Teens who drink high-caffeine energy beverages are more likely to use alcohol, drugs and cigarettes, a new study has warned.
The uplifting effects of energy drinks are well advertised, but the new report finds consumption among teenagers may be linked with poor mental health and substance use.
The finding of the report has prompted researchers to call for putting limits on teen's access to the drinks and reduction in the amount of the caffeine in each can.
Researchers at the University of Waterloo and Dalhousie University found that high school students prone to depression as well as those who smoke marijuana or drink alcohol are more likely to consume energy drinks than their peers.
"While it remains unclear why these associations exist, the trend is a concern because of the high rate of consumption among teenagers," said Sunday Azagba, lead author on the research paper.
"These drinks appeal to young people because of their temporary benefits like increased alertness, improved mood and enhanced mental and physical energy," said Azagba.
Among the 8210 high school students surveyed, nearly two thirds reported using energy drinks at least once in the past year, with more than 20 per cent consuming them once or more per month.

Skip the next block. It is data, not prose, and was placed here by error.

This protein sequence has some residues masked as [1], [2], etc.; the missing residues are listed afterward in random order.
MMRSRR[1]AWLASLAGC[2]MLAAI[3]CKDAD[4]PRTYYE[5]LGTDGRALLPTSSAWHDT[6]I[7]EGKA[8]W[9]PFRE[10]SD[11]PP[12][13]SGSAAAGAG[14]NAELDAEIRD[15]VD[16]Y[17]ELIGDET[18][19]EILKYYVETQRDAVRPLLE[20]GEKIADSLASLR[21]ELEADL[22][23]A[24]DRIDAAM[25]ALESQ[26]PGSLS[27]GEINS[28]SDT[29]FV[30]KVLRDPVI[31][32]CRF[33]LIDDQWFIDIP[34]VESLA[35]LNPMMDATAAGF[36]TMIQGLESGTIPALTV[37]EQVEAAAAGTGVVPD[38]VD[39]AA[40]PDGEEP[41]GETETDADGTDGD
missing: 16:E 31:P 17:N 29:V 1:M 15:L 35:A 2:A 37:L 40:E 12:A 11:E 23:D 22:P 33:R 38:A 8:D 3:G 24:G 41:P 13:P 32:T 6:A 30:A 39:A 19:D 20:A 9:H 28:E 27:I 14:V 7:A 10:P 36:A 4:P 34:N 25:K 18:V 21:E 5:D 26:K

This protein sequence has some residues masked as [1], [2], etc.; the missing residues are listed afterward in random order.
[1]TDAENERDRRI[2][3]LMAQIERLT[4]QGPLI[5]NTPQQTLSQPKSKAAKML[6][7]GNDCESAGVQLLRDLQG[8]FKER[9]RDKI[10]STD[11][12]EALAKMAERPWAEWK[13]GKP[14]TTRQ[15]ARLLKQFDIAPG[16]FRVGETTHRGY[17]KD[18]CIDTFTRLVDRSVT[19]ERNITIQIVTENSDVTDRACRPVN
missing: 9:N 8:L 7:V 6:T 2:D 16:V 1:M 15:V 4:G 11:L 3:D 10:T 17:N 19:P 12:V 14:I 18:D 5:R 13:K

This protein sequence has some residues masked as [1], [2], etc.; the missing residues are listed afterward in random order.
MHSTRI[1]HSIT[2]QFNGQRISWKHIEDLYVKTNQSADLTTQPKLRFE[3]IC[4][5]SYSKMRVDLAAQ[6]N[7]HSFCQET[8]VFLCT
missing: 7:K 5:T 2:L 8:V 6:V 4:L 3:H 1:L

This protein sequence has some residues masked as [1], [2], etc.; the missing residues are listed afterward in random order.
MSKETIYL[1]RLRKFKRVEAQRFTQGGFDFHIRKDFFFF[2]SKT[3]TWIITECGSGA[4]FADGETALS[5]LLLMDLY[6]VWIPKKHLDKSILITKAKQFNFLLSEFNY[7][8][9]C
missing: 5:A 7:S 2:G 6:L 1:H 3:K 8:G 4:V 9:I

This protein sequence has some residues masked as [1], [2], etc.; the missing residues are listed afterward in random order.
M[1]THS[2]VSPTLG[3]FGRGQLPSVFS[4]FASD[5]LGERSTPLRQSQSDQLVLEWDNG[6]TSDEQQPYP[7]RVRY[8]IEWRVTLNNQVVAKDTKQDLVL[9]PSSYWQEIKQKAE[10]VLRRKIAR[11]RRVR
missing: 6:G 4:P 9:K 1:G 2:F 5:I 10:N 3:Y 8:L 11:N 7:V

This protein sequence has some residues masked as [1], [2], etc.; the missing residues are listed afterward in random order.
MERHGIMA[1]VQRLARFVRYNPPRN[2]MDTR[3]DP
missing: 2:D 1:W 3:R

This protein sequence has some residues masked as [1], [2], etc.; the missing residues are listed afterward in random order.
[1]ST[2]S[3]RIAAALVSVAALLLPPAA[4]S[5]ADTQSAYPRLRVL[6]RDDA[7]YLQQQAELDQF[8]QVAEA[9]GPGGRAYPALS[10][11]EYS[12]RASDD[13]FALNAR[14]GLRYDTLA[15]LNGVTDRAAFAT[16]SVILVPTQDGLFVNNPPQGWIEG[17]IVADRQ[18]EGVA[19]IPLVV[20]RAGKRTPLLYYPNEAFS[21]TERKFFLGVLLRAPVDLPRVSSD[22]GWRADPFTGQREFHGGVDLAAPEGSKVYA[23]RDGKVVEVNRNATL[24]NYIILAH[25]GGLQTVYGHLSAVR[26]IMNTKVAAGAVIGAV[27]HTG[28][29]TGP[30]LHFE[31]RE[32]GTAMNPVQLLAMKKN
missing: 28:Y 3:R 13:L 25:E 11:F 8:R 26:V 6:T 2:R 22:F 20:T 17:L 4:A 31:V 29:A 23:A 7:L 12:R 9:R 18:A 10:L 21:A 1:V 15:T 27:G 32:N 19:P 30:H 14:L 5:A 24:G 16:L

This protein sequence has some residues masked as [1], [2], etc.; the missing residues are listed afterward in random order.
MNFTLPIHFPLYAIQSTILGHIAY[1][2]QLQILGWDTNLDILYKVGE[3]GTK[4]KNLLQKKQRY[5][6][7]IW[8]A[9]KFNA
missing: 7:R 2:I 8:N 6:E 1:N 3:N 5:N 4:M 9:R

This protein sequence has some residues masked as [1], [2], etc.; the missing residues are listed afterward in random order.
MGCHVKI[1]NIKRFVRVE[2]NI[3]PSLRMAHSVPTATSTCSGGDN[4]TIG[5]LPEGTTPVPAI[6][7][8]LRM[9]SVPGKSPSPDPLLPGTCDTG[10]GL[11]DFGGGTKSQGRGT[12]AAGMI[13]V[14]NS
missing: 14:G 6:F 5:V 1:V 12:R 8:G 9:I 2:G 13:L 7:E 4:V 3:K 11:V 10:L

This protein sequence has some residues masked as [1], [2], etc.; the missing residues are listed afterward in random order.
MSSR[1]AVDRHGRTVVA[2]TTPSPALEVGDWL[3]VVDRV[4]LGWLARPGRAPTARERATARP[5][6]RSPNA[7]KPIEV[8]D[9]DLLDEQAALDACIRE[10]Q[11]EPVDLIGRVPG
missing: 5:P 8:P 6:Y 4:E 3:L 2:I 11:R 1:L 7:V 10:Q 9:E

Younger high school students were more likely to consume energy drinks than older ones.
"Marketing campaigns appear designed to entice youth and young adults. It's a dangerous combination, especially for those at an increased risk for substance abuse," said Azagba.
Energy drinks have been associated with a number of negative health effects, including cardiovascular symptoms, sleep impairment and nervousness and nausea, researchers said.
The side effects are caused by the beverages' high concentration of caffeine, they said.
"Given the negative effects of excessive caffeine consumption as well as the coincident occurrence of the use of energy drinks and other negative behaviours in teens, the trends we are seeing are more than cause for concern," said Azagba.
"In our opinion, at the very least steps should be taken to limit teens' access to energy drinks, to increase public awareness and education about the potential harms of these drinks and to minimise the amount of caffeine available in each unit," said Azagba.
The study was published in the journal Preventive Medicine.